What is the biggest challenge you face in planning effective hybrid events?
Let’s flashback to what planners were doing around this time in 2020: we were postponing our live events to the fall of 2020, thinking that was the “overly cautious” approach. I don’t think anyone imagined that we would still be talking about virtual - and now hybrid - options a full 2 years later, but here we are and we are having those conversations. While I would love nothing more than to only be talking about live events, the reality is that carefully planned virtual and hybrid formats are equally viable and effective options for many events, and will continue to be for the foreseeable future. There are many reasons that are driving the demand for hybrid options, including:
- There are plenty of people who want to attend events, but do not want to attend in-person. This may be due to health reasons, corporate policies restricting travel, a desire to keep a better work/life balance, or even economic reasons as the price of gas increases.
- The capacities of some venues may be lower than they used to be due to reconfiguration, lower staffing levels, or distancing requirements that may pop up. A lower capacity means you can’t accommodate the same number of in-person attendees as before.
- The possibility of revenue increases due to hybrid and virtual options (including the expanded sponsorship opportunities they open) are too substantial to ignore.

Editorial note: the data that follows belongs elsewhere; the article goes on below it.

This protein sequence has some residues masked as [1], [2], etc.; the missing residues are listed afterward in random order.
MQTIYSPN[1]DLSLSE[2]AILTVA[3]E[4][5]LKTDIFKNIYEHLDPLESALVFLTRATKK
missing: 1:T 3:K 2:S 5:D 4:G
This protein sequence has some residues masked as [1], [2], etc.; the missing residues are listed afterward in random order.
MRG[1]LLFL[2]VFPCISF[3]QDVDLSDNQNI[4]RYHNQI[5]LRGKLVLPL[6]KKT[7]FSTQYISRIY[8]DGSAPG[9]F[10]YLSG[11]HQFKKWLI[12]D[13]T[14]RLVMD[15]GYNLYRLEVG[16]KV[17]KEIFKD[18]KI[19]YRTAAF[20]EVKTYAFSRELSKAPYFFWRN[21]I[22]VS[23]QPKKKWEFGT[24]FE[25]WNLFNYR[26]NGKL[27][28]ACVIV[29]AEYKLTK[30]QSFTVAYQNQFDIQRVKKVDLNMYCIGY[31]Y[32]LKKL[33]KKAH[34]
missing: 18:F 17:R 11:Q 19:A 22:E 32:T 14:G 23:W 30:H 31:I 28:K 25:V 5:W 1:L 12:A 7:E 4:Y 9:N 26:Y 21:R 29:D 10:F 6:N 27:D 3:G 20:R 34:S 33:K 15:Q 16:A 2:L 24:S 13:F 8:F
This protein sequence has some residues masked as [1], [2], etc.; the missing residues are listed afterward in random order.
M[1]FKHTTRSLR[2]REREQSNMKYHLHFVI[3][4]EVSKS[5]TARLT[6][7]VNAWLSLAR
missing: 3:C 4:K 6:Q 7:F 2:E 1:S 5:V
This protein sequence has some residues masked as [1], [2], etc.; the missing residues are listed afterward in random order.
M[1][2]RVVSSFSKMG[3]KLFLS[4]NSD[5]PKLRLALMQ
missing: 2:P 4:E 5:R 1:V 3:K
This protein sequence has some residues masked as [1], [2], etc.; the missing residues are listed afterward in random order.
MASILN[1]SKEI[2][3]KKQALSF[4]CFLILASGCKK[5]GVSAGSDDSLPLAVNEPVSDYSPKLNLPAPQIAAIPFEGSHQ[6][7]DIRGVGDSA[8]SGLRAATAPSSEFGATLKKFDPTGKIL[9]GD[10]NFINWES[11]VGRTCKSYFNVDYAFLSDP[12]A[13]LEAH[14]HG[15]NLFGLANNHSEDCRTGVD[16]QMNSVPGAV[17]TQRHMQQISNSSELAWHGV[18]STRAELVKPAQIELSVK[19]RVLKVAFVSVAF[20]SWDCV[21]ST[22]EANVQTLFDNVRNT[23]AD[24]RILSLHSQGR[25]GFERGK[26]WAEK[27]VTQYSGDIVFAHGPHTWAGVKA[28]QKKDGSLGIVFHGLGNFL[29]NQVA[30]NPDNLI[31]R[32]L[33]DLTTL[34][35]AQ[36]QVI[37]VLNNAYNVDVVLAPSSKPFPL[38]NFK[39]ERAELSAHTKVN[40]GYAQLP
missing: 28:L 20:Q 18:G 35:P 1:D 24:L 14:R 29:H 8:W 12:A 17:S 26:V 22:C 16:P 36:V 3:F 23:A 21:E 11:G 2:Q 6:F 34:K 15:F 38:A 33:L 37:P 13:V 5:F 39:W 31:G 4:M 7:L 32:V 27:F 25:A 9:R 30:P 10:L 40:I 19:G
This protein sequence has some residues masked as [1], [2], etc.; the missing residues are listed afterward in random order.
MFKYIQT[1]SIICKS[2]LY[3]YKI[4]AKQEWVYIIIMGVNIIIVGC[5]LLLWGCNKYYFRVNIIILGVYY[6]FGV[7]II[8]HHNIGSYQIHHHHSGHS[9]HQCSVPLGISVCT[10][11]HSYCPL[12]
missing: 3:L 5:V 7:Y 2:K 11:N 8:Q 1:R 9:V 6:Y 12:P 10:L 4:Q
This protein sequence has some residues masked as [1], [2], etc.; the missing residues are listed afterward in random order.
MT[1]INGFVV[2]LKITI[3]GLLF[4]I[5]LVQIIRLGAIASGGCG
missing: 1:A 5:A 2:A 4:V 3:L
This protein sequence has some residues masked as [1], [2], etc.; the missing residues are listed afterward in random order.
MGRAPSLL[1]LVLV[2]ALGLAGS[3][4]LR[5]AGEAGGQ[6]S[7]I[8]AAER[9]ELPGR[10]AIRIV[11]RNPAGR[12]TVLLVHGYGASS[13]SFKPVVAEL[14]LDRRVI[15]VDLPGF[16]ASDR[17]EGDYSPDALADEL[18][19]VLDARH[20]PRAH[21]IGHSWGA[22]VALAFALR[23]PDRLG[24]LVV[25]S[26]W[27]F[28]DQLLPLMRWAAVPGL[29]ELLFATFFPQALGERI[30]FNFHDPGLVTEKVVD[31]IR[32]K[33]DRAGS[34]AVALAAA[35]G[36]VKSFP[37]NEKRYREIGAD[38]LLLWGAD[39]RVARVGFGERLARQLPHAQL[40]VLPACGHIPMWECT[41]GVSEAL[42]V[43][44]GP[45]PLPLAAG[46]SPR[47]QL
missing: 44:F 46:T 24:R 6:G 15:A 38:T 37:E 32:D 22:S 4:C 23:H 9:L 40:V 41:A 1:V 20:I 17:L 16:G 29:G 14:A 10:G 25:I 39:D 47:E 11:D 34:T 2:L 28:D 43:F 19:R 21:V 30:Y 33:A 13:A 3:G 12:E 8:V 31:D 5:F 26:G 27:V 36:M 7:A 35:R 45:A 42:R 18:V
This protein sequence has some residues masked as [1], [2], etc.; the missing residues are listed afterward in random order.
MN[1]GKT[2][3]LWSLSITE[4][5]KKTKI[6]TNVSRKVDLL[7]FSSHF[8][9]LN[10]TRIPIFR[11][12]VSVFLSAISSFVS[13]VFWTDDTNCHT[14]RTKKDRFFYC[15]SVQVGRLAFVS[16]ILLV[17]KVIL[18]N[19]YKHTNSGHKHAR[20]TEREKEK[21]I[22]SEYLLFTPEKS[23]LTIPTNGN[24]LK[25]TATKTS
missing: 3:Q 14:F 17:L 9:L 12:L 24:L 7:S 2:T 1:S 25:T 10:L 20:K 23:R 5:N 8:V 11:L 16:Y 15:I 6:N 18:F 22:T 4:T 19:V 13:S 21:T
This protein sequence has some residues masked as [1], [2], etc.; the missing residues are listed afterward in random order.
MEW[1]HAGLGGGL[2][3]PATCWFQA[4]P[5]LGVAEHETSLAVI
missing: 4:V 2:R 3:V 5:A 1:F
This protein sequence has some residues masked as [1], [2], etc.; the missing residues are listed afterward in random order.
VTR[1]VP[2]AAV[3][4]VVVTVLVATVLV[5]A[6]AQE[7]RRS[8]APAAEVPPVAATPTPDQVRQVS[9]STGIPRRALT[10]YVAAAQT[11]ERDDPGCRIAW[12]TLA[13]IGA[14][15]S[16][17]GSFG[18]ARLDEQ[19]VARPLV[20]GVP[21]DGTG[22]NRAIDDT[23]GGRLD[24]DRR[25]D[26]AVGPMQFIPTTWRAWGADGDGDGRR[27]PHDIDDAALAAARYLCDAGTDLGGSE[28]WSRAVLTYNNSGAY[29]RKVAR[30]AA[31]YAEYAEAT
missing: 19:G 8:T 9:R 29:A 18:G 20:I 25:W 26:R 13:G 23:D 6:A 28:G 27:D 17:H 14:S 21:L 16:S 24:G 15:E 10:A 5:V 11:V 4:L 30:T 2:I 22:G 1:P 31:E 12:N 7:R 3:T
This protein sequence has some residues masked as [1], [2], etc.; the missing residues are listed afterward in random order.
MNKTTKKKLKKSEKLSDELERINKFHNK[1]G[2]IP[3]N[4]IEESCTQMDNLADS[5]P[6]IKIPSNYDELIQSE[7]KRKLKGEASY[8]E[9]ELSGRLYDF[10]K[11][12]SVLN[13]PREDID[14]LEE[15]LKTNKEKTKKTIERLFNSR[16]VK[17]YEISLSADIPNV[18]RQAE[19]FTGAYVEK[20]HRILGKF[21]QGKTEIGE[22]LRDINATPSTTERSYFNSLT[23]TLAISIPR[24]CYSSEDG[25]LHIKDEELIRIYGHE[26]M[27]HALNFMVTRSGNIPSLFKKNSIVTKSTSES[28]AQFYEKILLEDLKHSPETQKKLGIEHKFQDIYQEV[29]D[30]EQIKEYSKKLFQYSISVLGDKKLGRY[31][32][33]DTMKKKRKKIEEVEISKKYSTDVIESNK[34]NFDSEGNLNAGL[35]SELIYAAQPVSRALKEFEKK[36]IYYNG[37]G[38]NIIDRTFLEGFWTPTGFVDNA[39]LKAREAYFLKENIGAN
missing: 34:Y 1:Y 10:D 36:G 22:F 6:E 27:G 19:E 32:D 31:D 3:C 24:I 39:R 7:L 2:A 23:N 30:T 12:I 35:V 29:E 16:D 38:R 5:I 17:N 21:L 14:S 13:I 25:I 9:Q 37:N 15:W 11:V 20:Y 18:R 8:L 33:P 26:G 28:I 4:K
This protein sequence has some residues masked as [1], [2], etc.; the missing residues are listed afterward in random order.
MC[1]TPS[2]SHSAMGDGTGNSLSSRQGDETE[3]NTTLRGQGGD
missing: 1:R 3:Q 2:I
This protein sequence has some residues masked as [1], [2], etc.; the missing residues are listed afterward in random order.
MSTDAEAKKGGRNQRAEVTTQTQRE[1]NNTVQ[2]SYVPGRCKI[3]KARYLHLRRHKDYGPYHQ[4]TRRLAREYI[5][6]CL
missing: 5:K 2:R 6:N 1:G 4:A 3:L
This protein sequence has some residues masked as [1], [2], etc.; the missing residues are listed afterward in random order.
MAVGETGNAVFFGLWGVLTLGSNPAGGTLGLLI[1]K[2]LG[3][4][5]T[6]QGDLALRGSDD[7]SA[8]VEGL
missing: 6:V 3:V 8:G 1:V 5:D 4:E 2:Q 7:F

When we are talking about a hybrid event, the first thing we need to get clear about is what does hybrid mean. Connecting a tablet to Zoom and sticking it in the back of a meeting room does not make an event “hybrid.”
Designing an impactful hybrid program really means you are planning three events in one: the live event, the virtual event, and the event where live and virtual overlap. As with every other element of a meeting or event, we must start with strategy by answering questions like:
- What is the intention of hybrid?
- What experience do you want your in-person attendees to have?
- What experience do you want your virtual attendees to have?
- What is the shared experience?
- What are the financial implications – both costs and revenue – associated with hybrid?
The answers to these questions will then drive the conversation about what YOUR version of a hybrid event is and provide the outline of how you will go-to-market with the event and persuade your audience to attend.
What is your greatest challenge in planning/hosting hybrid events?
If you have questions about your next live, hybrid, or virtual event and need some direction on strategy, drop me a note and let’s have a conversation.